We will help both Parent with Care (PWC) and Non-Resident Parent (NRP) with our expertise.
One of the key considerations for separating parents is how to provide ongoing financial support for children. One method is child support, also known as child maintenance. What is child support and how does it work?
Under the child support legislation, parents are given the title of parent with care (PWC) or non-resident parent (NRP). This is dependent on who the child normally lives with. Disputes about residency may be resolved in the family courts. However, even where a court grants joint residency, child support rules still require one parent to be the PWC and the other to be the NRP.
Child support is money paid by the NRP to the PWC to help provide for a child’s financial needs. It may also be paid to another carer such as a grandparent or a guardian, who the child normally lives with.
A parent with care or a non-resident parent can apply to the Child Support Agency (CSA) to work out child support and set up arrangements for payment. In Scotland, a child over 12 years of age but under 19 and in full-time education may also apply.
When a parent with care, or their current partner, claims Income Support or income-based Jobseeker’s Allowance, their claim will also be treated as an application for child maintenance. It is possible to ask the CSA to deal with your child maintenance case even where you have previously made a private arrangement, although some restrictions may apply.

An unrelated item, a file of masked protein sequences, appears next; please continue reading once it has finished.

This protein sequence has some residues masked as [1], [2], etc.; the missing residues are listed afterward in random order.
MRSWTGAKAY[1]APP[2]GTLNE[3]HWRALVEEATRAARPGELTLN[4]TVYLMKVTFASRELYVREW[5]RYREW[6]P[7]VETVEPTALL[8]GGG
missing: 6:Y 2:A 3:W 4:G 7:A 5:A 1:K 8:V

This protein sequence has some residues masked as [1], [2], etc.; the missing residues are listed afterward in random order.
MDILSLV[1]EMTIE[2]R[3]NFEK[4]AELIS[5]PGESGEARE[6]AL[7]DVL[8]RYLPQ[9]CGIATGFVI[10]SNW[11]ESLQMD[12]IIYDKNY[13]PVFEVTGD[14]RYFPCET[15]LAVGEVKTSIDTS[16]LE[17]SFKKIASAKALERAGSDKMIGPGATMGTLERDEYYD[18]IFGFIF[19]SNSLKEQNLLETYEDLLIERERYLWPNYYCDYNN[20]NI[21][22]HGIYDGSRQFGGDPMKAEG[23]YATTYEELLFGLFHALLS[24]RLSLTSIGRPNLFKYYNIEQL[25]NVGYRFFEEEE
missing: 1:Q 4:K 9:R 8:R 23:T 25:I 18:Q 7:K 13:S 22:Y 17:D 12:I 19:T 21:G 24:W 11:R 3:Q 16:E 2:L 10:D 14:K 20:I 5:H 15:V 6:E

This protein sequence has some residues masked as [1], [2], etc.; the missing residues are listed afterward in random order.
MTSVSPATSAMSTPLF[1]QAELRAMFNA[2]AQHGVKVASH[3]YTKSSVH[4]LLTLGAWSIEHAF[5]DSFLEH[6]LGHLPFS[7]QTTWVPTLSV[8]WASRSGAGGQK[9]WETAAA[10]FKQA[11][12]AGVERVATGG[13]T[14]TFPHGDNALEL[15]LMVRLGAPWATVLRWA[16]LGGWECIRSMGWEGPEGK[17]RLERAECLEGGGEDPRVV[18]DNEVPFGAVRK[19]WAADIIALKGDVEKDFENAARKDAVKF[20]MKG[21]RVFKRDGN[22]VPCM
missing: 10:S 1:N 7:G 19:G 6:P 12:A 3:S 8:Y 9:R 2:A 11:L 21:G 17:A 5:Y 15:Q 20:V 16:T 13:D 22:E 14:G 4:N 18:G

Non-resident parents encounter a variety of problems with the CSA most notably:-
1. Demands for large arrears. These frequently result from incorrect penalty assessments backdated over many years. On investigation we frequently find that the CSA in fact used an incorrect address and therefore the NRP is being charged for arrears when he did not even know he had an assessment.
2. Large unaffordable assessments. Frequently occur in old style CSA cases. This is because child support can be payable at a marginal rate of 50p or even 85p in the pound which means that even minor miscalculations by the CSA of income or qualifying outgoings can dramatically increase the amount of maintenance payable causing over inflated claims and ultimately penury for the NRP.
3. Ignoring new circumstances. This is a common problem, particularly bearing in mind the downturn in industry over the past few years. Although we have a huge increase in the number of Civil Servants employed in the UK traditional industries are losing ground and as a result short working time, lay offs and “renegotiated” contracts (invariably leading to lower wages) are common place. When NRPs tell the CSA this they find that they receive little or no response save and except demands that the previously assessed maintenance is continued. They occasionally may receive reassurances that their new circumstances are being examined but nothing happens. We can break this cycle and ensure that changes of circumstances are actioned and dealt with.
4. Overactive enforcement. This is a relatively recent phenomenon. The Agency used to be a byword for issuing threats but not actually carrying them out. This company has however noticed a marked increase in the number of clients approaching this company with Liability order Applications and, of much greater concern, applications to commit to prison. The CSA can enforce debt owed via:-